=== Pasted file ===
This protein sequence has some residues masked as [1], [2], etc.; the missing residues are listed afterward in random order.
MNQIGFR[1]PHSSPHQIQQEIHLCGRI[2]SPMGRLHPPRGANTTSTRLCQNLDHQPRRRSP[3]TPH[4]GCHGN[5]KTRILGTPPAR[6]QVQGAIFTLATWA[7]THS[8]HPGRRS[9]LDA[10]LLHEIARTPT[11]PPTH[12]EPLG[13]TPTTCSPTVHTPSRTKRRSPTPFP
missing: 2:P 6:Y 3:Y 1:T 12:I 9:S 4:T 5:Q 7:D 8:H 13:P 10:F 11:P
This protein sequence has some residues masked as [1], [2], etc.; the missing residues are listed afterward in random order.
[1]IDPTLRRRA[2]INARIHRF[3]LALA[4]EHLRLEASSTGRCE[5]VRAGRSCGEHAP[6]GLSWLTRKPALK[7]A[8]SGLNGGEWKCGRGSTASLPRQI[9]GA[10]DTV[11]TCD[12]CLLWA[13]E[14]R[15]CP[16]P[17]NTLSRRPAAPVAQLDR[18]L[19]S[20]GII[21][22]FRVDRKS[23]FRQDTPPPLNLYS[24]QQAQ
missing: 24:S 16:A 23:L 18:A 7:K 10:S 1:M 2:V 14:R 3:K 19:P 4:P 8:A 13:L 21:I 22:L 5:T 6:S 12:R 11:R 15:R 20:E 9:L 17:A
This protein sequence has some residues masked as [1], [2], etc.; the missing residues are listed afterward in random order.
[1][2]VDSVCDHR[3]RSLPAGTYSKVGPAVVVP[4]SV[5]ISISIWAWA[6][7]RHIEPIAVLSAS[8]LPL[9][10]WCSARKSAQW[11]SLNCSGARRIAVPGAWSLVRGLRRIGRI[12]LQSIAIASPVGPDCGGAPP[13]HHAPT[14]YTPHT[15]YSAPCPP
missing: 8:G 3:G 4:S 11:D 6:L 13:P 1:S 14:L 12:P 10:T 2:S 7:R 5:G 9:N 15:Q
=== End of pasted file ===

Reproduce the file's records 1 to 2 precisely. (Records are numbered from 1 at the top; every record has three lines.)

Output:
This protein sequence has some residues masked as [1], [2], etc.; the missing residues are listed afterward in random order.
MNQIGFR[1]PHSSPHQIQQEIHLCGRI[2]SPMGRLHPPRGANTTSTRLCQNLDHQPRRRSP[3]TPH[4]GCHGN[5]KTRILGTPPAR[6]QVQGAIFTLATWA[7]THS[8]HPGRRS[9]LDA[10]LLHEIARTPT[11]PPTH[12]EPLG[13]TPTTCSPTVHTPSRTKRRSPTPFP
missing: 2:P 6:Y 3:Y 1:T 12:I 9:S 4:T 5:Q 7:D 8:H 13:P 10:F 11:P
This protein sequence has some residues masked as [1], [2], etc.; the missing residues are listed afterward in random order.
[1]IDPTLRRRA[2]INARIHRF[3]LALA[4]EHLRLEASSTGRCE[5]VRAGRSCGEHAP[6]GLSWLTRKPALK[7]A[8]SGLNGGEWKCGRGSTASLPRQI[9]GA[10]DTV[11]TCD[12]CLLWA[13]E[14]R[15]CP[16]P[17]NTLSRRPAAPVAQLDR[18]L[19]S[20]GII[21][22]FRVDRKS[23]FRQDTPPPLNLYS[24]QQAQ
missing: 24:S 16:A 23:L 18:A 7:K 10:S 1:M 2:V 14:R 3:K 19:P 4:P 8:A 13:L 21:I 22:L 5:T 6:S 12:R 11:R 15:R 20:E 9:L 17:A